For a while, it seemed as though the big questions about what weather forecasters call the "Great Plains Drought" in the summer of 2012 had been answered.
It was the most peculiar and damaging drought in U.S. history. As it parched the earth over U.S. breadbasket states from May through August, it caused $30 billion worth of damage. It cut normal precipitation by 47 percent; slashed the nation's expected corn crop by 26 percent; and broke all drought records extending back through the severely dry Dust Bowl years of the 1930s to 1866, when the first records appeared.
Two years ago, after going through drought records and reviewing 120 forecasts and 12 climate models, Martin Hoerling, a meteorologist and leader of a climate research team at the National Oceanic and Atmospheric Administration, which runs the National Weather Service, wrote a paper with six other scientists concluding that, unlike most droughts — which give advance warnings — the 2012 drought was a "climate surprise."
But last November there came another surprise. Two scientists from the National Center for Atmospheric Research determined that if the weather forecasters had looked at the disappearing soil moisture and dwindling winter snows falling in the region — data collected in an NCAR model between 1980 to 2012 — they might have predicted the drought as early as four months before it happened.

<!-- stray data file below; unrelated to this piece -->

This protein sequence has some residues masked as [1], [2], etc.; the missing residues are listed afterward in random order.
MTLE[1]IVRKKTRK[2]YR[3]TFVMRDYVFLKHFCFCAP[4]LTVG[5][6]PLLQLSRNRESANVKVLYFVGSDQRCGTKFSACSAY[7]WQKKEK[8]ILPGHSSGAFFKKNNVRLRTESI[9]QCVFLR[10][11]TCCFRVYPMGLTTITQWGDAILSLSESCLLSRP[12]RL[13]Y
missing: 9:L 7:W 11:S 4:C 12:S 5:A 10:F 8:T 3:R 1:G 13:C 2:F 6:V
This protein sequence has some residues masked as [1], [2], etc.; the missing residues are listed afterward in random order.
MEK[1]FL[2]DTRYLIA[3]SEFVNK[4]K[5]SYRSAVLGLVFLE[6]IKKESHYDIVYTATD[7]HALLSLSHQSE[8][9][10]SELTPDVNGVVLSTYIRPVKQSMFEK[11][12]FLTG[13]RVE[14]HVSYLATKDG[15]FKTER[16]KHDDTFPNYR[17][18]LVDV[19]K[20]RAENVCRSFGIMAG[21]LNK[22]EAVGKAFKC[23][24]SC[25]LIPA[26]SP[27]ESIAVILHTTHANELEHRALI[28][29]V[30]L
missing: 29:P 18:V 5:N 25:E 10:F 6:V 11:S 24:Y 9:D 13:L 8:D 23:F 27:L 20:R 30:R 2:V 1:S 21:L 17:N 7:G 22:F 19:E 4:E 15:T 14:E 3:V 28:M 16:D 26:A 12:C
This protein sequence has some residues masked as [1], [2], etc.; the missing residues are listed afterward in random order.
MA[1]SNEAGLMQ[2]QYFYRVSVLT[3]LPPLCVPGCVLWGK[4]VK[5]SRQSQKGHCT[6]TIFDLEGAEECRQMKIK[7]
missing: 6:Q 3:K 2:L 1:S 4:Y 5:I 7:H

To a number of atmospheric scientists, the need for more advanced prediction of extreme weather events falls under the heading of "news you can use." Anjuli Bamzai, a program director for the National Science Foundation, which supports NCAR's efforts, noted in a press release: "Advance knowledge of a drought even a month or two ahead of time can greatly minimize the effects on society."
The conflict between the two studies sheds more light on an ongoing discussion among scientists, state and local government officials, insurance companies, businesspeople, farm groups, and others about what more might be done to reduce the damage from a mounting number of extreme weather events.
Part of it focuses on weather forecasts and how they might be improved to give earlier warning. And part of it concerns potential flaws in computer-driven climate models and the voids and errors they contain that may ignore warnings of ominous weather events.
Read more at Why the Worst Drought in U.S. History Was a 'Climate Surprise'